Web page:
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AJR Am J Roentgenol. 1999 May;172(5):1285-7.

Comparison of no medication, placebo, and hyoscyamine for reducing pain during a barium enema.

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  • 1Department of Radiology, The Ohio State University Medical Center, Columbus 43210, USA.



We carried out a prospective, randomized study to evaluate the usefulness of premedication with an oral anticholinergic for relief of pain during and after a barium enema of the colon.


Patients were randomized into three groups: no medication, placebo, and sublingual 1-hyoscyamine sulfate. The placebo or hyoscyamine tablet was placed under the tongue 15-30 min before the examination. After the procedure the patients were interviewed. An analog scale (0-10) was used to score the level of pain that the patients experienced during the examination. Forty-eight hours after the examination, the patients returned by mail a survey that used the same scale and asked about delayed pain.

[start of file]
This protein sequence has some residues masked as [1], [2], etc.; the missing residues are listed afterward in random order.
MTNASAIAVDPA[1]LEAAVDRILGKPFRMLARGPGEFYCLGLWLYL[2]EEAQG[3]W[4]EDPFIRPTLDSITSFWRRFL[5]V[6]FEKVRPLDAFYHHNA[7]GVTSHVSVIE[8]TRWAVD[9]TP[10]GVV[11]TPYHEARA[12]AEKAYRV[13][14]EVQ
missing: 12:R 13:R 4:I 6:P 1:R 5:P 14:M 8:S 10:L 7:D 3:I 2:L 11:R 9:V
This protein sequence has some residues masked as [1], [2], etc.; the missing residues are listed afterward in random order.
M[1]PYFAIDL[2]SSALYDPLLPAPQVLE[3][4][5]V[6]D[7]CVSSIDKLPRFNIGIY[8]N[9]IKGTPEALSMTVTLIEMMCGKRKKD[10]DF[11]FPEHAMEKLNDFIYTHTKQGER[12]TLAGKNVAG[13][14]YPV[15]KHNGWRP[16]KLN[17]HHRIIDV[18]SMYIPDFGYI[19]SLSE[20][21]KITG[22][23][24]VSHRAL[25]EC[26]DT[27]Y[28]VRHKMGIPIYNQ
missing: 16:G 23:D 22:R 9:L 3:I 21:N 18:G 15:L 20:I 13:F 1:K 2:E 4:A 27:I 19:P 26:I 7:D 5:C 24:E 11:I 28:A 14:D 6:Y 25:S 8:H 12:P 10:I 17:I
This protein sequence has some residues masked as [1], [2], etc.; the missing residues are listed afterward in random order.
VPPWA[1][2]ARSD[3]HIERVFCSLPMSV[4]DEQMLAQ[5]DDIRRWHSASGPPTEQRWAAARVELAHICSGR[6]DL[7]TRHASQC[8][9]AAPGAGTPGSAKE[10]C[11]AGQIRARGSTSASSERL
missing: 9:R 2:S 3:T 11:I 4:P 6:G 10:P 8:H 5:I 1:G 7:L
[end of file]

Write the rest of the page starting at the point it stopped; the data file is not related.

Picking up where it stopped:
Data from 110 patients were studied. Sixty-nine patients were women, and 41 were men. They ranged from 24 to 82 years old (mean, 55 years). For the no-medication group (n = 36), the mean pain score was 4.1; for the placebo group (n = 34), 3.8; and for the hyoscyamine group (n = 40), 4.2. No statistically significant difference in pain scores was found between any groups (p = .72). Six patients from each group reported minor side effects. The mean scores from the returned surveys (n = 79) were 3.8 for the no-medication group (n = 26) and placebo group (n = 22) and 3.1 for the hyoscyamine group (n = 31). No statistically significant difference was found between any of these groups (p = .48) or between delayed pain responses and initial pain responses (p = .27).


Although safe, hyoscyamine seems to provide no benefit over no drug or a placebo when used as a pain premedication for patients undergoing a barium enema.

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